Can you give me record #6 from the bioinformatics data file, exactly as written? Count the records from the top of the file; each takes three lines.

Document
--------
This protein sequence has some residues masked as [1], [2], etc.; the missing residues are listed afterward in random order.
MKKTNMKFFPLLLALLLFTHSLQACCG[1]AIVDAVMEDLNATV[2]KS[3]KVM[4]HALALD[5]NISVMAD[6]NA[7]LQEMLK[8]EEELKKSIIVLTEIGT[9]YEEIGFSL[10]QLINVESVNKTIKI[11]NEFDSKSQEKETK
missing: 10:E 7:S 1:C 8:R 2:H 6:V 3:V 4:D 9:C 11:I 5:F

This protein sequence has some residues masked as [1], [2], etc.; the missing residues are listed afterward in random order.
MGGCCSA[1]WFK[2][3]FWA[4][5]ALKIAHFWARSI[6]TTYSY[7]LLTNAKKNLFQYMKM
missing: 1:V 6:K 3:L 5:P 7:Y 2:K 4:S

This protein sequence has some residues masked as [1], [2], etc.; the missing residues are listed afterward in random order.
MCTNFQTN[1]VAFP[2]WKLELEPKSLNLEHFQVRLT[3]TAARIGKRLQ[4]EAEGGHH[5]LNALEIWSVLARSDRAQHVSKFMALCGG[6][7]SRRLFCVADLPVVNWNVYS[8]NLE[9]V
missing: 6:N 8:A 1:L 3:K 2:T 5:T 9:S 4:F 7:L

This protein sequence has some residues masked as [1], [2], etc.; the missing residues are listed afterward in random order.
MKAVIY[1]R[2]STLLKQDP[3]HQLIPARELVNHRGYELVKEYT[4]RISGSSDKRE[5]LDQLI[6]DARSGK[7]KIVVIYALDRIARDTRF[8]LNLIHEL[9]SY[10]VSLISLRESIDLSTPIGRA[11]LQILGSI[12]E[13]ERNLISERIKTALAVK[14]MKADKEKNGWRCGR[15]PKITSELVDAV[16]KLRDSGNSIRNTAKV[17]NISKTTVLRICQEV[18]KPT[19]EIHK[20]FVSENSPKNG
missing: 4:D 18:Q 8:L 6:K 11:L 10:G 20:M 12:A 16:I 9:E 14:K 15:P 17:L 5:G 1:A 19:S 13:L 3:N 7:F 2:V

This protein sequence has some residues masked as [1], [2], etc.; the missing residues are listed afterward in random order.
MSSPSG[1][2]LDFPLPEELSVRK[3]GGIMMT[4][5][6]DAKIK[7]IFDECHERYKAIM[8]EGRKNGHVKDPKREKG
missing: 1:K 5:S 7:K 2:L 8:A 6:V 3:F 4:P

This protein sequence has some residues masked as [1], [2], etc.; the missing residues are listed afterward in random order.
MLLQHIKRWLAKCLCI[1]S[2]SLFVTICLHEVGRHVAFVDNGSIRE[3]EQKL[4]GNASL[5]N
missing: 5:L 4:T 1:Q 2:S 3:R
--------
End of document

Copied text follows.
This protein sequence has some residues masked as [1], [2], etc.; the missing residues are listed afterward in random order.
MLLQHIKRWLAKCLCI[1]S[2]SLFVTICLHEVGRHVAFVDNGSIRE[3]EQKL[4]GNASL[5]N
missing: 5:L 4:T 1:Q 2:S 3:R